‘Growing our own’
Manufacturing Month a chance to highlight opportunities
Preparing our youth for a purposeful and successful future has always been the goal of educators and parents. Our local economy requires that employers can find employees well prepared to carry out job responsibilities and vibrant communities are dependent on citizens who are critical thinkers, problem-solvers, innovators and team players. Energy is building in many corners of Douglas County to ensure that educators, parents, community leaders and local employers are working together to create clear pathways to the future for all youth in Douglas County with a particular emphasis on growing our own future workforce and citizenry.
October is National Manufacturing Month. What does that mean for Douglas County? It means we have the opportunity to highlight the great opportunities that exist to point students toward gainful careers, boost our local workforce and strengthen the county’s manufacturing industry.
The growing need for skilled trade workers locally and around the country has become more apparent over the past few years, as the economy has recovered and older workers retire. This has led to a shift in the way we think about which paths best lead students to success after graduation.
Traditionally, students have been guided toward college, specifically a four-year degree. Even students who don’t have a particular career in mind have been encouraged to pursue increasingly expensive higher education, resulting, in some cases, in heavy student loan debts and degrees that don’t translate into high-wage employment. Many jobs in the manufacturing sector require the traditional college degree, but many don’t.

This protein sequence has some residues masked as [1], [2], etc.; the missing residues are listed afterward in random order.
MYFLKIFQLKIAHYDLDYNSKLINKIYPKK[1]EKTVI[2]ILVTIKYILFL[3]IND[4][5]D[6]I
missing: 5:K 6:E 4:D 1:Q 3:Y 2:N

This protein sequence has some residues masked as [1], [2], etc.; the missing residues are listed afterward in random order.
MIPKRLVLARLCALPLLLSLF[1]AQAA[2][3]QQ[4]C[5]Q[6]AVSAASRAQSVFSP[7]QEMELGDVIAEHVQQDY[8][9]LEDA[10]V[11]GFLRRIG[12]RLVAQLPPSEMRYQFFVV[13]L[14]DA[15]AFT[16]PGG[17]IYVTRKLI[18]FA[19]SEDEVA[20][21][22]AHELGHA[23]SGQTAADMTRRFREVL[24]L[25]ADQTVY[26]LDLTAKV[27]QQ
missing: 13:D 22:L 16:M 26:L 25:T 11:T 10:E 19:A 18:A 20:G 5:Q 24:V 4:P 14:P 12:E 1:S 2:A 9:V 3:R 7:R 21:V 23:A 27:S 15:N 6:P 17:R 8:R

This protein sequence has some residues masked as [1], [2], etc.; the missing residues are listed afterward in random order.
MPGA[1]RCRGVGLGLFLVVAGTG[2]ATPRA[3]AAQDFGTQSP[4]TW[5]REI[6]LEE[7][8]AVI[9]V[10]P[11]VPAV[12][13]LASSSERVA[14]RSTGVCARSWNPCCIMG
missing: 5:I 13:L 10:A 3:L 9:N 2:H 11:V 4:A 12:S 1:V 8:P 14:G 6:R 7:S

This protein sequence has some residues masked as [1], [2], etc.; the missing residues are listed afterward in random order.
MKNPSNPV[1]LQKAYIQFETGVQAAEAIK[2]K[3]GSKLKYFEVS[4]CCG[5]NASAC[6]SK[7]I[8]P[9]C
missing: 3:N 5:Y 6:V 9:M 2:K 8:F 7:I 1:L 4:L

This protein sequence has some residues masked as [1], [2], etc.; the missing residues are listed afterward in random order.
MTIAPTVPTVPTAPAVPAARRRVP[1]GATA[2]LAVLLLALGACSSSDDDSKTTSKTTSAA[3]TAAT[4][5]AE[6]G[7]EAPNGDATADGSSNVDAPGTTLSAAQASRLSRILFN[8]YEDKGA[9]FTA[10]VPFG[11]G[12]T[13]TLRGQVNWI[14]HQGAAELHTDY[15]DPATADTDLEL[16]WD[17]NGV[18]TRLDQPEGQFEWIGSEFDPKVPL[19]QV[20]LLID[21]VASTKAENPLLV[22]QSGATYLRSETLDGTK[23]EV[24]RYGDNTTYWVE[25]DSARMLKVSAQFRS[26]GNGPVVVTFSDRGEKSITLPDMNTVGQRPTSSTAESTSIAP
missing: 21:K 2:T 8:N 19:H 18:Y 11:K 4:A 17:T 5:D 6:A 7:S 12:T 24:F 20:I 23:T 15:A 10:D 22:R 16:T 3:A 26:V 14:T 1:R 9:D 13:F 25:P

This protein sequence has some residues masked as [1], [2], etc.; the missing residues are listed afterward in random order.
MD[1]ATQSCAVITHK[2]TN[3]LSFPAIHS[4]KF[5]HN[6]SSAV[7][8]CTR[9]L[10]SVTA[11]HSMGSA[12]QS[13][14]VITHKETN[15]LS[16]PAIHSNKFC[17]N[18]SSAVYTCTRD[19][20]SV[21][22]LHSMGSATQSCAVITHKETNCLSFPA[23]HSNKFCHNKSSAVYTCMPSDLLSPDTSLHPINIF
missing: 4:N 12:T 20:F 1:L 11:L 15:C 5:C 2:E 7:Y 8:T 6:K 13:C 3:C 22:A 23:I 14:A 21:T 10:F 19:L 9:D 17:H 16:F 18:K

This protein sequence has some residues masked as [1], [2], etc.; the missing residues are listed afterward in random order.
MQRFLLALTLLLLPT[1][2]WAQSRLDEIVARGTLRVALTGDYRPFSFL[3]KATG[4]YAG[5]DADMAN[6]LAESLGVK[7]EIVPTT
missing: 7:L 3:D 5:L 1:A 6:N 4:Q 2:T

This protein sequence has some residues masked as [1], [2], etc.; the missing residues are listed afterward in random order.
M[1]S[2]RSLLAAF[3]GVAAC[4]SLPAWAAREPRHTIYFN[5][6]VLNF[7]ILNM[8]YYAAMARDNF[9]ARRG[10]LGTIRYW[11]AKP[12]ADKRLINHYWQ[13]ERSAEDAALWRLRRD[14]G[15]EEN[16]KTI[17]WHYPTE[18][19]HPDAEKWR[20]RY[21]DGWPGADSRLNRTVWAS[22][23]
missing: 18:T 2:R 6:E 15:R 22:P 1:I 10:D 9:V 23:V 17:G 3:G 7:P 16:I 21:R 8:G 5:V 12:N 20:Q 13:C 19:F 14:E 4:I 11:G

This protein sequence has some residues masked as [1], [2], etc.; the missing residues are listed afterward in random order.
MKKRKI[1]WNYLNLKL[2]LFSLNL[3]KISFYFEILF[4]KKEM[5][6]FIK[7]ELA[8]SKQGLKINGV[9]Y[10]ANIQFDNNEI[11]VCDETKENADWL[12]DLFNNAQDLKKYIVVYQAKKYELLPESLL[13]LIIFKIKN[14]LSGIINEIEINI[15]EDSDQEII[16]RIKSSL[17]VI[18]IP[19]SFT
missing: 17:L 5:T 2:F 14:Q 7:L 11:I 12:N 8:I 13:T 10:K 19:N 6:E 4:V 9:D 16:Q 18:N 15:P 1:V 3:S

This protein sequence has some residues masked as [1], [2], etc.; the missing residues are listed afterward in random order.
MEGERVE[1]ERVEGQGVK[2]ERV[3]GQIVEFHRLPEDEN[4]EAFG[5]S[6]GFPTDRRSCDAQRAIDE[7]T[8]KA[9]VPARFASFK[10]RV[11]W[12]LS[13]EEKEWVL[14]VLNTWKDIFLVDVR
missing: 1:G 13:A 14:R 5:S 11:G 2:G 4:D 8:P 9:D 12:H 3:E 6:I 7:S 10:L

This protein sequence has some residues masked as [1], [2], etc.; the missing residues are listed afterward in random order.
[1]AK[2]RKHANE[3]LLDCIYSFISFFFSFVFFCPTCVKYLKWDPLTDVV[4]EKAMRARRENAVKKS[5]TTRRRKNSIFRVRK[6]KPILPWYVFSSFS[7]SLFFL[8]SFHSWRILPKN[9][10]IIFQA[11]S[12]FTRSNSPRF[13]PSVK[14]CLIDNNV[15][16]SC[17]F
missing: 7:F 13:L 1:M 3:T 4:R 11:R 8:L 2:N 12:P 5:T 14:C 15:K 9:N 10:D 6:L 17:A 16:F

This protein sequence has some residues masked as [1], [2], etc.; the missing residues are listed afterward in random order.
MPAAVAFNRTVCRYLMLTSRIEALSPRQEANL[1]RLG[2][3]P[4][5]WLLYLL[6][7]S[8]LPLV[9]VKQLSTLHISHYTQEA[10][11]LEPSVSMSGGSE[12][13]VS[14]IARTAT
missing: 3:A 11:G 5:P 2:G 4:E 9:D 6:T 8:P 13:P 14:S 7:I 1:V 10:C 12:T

While college is a worthy and necessary aspiration for many students, it may not be the right path for everyone. It is time to intentionally expand the menu and make clear that other options for career pathways are just as worthy. In an effort to guide students to high-wage, high-demand job opportunities, many school districts have been expanding their career and technical education programs, including manufacturing. Those efforts were supported by Measure 98, or the High School Graduation and College and Career Readiness Act of 2016, which provided state funding to boost CTE programs and college-level education opportunities and to address dropout prevention.
Oregon Education Department data, in fact, show that students who participate in CTE classes graduate at higher rates than their classmates, and those who focus on CTE in high school achieve even higher rates. Hands-on, minds-on learning is an essential ingredient to student engagement, keeping our kids in school.
What a perfect scenario for our students, our school districts and our local economy!
We all need to work together to make the most of this opportunity. What does that look like? Parents can encourage their children to explore personal interests which can include CTE courses at their schools. Teachers can help students realize that those CTE programs can translate into great careers. Industry leaders can provide opportunities for students to experience work sites, whether through site visits, job shadows or internships.
Douglas County Partners for Student Success is here to support these efforts through a variety of initiatives. One way we’re encouraging everyone to work together is to participate in Oregon Connections (www.stemoregon.org/connections). The online program connects educators to industry professionals who can share their skills and bring real-world learning opportunities to classrooms. These connections can be made through in-person matches or virtual, real-time sessions.
During the month of October, be looking for more news and information on manufacturing careers, particularly in Douglas County. In the coming months, we will be highlighting other career areas that emphasize our need to work together to “Grow Our Own.”
Gwen Soderberg-Chase is the executive director of Douglas County Partners for Student Success, www.dcpss.org. She has been an educator in Douglas County for 40 years and is currently an Associate Professor of Education at UCC. She also serves on the board of directors for the Boys & Girls Clubs of the Umpqua Valley and SMART.
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